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Additional Book Information

Series: NYRB Classics
Pages: 208
Publication Date: November 22, 2016


by Henry Green, introduction by James Wood

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During the Blitz, Henry Green served on the London Auxiliary Fire Service, and this experience lies behind Caught, published when the bombing had only recently ended. Like Green, Richard Roe, the hero of this resolutely unheroic book, comes from the upper class. His wife remains at their country estate, far from the threatened city, while Roe serves under Pye, a professional fireman whose deranged sister once kidnapped Roe’s young son, a bad memory that complicates the relationship between these two very different men. The book opens as the various members of the brigade are having practice runs and fighting boredom and sleeping around in the months before the attack from the air. It ends with Roe, who has been injured in the bombing, back in the country, describing and trying to come to terms with the apocalyptic conflagration in which he and his fellows were caught, putting into question the very notion of ordinary life.

Caught was censored at the insistence of its publisher, Leonard Woolf, when it came out in 1943. This is the first American edition of the book to appear as Green intended. 

henry green, introduction by james wood


In its lyrical treatment of ordinary London lives it has a mood and style quite unlike anything else I’ve come across in other fiction of the time.
—Sarah Waters, The Sunday Times

The subject of all Henry Green’s later novels is the inner language and landscape in which his characters lead their real lives...This distinctly upper-class artist is pretty well the first English novelist to have listened to working-class speech and to have understood its overtones and undertones...He could of course have been playing a clever game; but he was not. The morbid, the comic, the lyrical, and even the mannered aspects of his talent were not affected: fierce, fantastic and eccentric as it could be, his material came from the outside and mingled with his nature.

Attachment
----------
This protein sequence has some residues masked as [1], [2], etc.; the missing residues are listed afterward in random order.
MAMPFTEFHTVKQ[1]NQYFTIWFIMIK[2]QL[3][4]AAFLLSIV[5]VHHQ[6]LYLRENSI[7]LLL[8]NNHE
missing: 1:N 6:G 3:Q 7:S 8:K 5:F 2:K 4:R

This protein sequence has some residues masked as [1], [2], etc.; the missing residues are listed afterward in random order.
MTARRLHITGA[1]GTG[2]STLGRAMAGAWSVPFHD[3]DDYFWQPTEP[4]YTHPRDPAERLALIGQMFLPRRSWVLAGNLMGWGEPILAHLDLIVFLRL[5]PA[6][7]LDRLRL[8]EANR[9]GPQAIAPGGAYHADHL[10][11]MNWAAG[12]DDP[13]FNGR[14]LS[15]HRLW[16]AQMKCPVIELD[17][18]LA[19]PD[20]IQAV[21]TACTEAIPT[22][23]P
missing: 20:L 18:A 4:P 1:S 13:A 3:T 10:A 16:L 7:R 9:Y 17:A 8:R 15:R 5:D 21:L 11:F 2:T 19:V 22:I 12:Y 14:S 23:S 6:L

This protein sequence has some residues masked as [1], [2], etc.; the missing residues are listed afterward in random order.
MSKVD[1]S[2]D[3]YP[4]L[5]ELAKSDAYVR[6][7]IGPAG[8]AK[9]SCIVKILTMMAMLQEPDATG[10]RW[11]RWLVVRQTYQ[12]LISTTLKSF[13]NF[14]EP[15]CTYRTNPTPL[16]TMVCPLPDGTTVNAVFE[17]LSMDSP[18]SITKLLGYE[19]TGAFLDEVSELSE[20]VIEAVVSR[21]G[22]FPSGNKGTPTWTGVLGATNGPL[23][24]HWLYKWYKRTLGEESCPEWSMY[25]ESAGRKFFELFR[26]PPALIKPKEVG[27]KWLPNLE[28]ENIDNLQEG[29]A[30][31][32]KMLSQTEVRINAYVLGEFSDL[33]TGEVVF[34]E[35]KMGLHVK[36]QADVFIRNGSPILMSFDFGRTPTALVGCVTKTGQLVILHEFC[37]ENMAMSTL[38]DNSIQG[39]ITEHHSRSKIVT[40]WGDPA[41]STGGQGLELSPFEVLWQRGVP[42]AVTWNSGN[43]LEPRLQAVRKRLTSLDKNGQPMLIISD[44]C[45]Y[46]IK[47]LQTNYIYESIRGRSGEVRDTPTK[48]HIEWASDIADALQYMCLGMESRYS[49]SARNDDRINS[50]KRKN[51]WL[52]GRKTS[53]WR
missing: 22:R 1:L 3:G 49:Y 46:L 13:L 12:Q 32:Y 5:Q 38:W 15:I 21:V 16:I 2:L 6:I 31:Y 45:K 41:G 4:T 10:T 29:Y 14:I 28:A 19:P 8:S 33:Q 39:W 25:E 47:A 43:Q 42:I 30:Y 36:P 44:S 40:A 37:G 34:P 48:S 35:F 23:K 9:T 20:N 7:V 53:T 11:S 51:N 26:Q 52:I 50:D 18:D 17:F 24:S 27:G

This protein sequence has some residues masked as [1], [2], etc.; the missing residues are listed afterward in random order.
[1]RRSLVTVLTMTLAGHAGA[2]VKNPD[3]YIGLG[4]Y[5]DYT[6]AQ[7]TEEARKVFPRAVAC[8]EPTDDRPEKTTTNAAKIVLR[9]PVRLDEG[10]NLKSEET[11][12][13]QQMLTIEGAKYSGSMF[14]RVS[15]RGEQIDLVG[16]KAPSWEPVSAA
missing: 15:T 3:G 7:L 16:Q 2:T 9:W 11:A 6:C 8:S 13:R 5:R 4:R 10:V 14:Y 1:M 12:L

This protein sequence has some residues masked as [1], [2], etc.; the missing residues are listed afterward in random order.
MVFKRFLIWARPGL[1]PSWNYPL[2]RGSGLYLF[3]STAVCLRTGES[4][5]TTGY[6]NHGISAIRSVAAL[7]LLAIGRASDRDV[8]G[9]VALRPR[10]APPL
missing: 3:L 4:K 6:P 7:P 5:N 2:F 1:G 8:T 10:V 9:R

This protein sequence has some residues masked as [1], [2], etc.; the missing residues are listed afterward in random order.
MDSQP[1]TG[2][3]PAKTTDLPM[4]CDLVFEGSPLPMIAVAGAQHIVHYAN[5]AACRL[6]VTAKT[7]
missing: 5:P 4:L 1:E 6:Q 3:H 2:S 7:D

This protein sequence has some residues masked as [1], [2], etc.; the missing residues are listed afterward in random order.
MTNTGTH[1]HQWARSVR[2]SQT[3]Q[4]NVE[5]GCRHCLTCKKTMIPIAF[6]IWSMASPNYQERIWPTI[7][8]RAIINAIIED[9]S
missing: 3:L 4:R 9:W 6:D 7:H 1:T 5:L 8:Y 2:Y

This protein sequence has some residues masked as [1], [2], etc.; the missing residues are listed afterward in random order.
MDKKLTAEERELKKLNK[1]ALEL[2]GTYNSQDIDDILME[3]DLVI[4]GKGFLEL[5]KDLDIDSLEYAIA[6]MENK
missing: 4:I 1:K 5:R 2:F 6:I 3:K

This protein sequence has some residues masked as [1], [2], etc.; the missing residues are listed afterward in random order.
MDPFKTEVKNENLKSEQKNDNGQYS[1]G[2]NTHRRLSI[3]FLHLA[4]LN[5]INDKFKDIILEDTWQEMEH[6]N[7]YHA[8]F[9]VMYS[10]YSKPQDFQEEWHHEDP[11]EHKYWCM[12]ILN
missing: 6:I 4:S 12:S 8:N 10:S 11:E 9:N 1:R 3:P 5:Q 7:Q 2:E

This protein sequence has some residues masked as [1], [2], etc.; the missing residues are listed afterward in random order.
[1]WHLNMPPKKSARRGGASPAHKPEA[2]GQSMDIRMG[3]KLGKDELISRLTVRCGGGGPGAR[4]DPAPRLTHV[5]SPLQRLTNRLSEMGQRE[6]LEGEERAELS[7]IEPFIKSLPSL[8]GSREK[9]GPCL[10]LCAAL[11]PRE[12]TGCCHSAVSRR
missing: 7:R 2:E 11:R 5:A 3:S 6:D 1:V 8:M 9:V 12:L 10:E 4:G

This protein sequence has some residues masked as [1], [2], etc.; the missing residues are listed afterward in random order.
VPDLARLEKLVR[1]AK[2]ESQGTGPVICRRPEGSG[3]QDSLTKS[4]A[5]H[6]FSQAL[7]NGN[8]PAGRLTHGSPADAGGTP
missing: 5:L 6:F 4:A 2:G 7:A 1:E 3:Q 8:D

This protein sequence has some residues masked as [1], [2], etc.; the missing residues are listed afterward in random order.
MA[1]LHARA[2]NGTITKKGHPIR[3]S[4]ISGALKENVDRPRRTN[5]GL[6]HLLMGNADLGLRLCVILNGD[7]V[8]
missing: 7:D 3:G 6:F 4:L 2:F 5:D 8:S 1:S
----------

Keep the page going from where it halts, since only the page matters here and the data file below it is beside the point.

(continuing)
—V.S. Pritchett

Green's acrobatic syntax yields not an easy reading experience but a rewarding one, as he weaves multiple narratives over and through one another, reeling among perspective shifts, zigzagging through clouds of memory and conjecture….Dense and often funny, this reissue is necessary reading for fans of both Green and modernist fiction.
Kirkus starred review

Praise for Henry Green

Seductive and pleasing...[an]original and engaging author, who wrote about social class—or, rather, the social classes, all of them—with a mordancy and affection that have seldom been surpassed...Green wrote the way he did, in other words, because he couldn’t write any other way; he was not a fabulist but a realist, who described the world just as he experienced it.
—Charles McGrath, The New York Times

Green’s working aesthetic was delicate, allusive, and cryptic...He could produce a vivid image with a minimum of words...Green himself ardently mixes darkness and light, and his work must always appeal to those readers who, like him, do not fear life’s inevitable contradictions.
—Brooke Allen, The New Criterion

One of the most piquant and original English writers not only of his generation but of the century.
—John Updike, The New Yorker